U.S. District Court Judge Beverly Reid O’Connell has died at the age of 52, it was announced Tuesday.
O’Connell died Sunday, Central District of California Chief Judge Virginia A. Phillips announced. O’Connell collapsed on Friday while giving a speech at a California State Bar Women’s program, according to news reports that also indicated she had previously suffered a brain hemorrhage that temporarily left her in a coma.
Adam Winkler, a constitutional law professor at UCLA, where the Ventura, California-born O’Connell earned a bachelor’s degree in 1986, offered “thoughts and prayers” to O’Connell in a message issued on Twitter on Sept. 22.
The legal newspaper Metropolitan News-Enterprise reported a day earlier that O’Connell was in a coma and had been for days, but was in stable condition.
After graduating from UCLA, O’Connell earned her law degree in 1990 from Pepperdine University School of Law, from which she graduated magna cum laude.
She then joined law firm of Morrison & Foerster, where she was employed from 1990 until 1995, prior to joining the U.S. Attorney’s Office for the Central District of California, where she served as an assistant U.S. attorney in the criminal division until 2005.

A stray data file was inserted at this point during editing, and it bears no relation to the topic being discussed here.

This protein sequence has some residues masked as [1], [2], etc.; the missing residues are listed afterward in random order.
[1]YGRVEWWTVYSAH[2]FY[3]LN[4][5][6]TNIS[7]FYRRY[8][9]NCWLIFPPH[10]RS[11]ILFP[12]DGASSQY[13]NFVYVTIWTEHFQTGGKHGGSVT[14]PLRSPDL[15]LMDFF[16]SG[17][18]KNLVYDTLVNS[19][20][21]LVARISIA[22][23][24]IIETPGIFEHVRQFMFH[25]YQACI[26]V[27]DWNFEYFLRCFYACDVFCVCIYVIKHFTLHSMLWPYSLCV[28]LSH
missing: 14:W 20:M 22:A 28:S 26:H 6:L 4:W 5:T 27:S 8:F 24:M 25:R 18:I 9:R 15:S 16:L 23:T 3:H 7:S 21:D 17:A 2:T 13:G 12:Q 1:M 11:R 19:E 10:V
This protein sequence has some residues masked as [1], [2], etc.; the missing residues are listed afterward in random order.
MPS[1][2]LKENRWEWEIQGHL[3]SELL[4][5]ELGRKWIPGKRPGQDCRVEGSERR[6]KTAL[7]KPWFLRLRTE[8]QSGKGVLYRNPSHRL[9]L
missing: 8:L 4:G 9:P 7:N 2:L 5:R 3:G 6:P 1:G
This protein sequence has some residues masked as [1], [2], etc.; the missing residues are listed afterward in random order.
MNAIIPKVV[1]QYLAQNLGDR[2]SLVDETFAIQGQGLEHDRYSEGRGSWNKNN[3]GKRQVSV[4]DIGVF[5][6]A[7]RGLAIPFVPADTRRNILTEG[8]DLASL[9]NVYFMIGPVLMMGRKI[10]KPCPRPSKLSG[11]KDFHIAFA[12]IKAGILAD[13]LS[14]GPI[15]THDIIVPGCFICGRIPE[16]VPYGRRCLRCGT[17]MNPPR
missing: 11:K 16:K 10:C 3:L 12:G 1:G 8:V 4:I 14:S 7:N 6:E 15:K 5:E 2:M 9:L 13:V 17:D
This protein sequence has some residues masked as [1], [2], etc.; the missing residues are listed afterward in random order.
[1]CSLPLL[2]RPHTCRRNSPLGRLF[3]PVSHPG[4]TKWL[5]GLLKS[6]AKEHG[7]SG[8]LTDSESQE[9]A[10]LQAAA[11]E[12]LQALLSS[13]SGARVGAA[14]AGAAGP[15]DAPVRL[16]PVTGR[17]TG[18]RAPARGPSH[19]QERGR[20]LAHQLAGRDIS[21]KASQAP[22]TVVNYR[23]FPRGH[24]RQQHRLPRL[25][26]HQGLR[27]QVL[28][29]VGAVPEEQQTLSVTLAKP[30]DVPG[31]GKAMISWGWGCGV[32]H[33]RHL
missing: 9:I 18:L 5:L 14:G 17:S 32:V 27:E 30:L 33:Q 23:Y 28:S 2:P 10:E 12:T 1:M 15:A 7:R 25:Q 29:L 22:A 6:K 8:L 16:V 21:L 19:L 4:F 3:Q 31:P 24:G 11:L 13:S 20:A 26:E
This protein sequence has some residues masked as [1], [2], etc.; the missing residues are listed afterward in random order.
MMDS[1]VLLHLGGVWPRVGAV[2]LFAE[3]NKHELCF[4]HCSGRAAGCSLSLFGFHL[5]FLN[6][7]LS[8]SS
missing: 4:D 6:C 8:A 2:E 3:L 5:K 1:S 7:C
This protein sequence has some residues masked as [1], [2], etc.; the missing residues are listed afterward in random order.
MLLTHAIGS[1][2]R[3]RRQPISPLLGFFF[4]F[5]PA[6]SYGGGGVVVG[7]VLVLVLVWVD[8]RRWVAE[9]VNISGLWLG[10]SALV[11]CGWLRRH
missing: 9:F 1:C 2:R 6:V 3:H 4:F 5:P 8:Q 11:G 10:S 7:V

O’Connell was appointed as a Los Angeles County Superior Court judge in 2005 by then-Gov. Arnold Schwarzenegger.
O’Connell was appointed as a federal judge by then-President Barack Obama on Nov. 14, 2012, who said she had shown the “talent, expertise, and fair-mindedness” for the position who would be a valuable addition to the court.
O’Connell was confirmed by the Senate by a 92-0 vote on April 15, 2013.
O’Connell taught at Loyola Law School, Pepperdine University School of Law and the B.E. Witkin Judicial College and served on the Board of Directors of the Women Lawyers Association of Los Angeles.
“Mere words are inadequate to express the depth of our loss,” Phillips said. “Judge O’Connell justly earned her reputation as a brilliant and exceptionally hard working judge. Those who appeared before her appreciated her wisdom and fairness, as well as her innovative use of technology in the courtroom.
Her judicial colleagues and all members of the court family were vastly enriched by her generosity, energy and dedication to justice. She made an indelible mark on our court, and we mourn our friend and colleague.”
Flags outside the district’s courthouses will be flown at half-staff in O’Connor’s honor.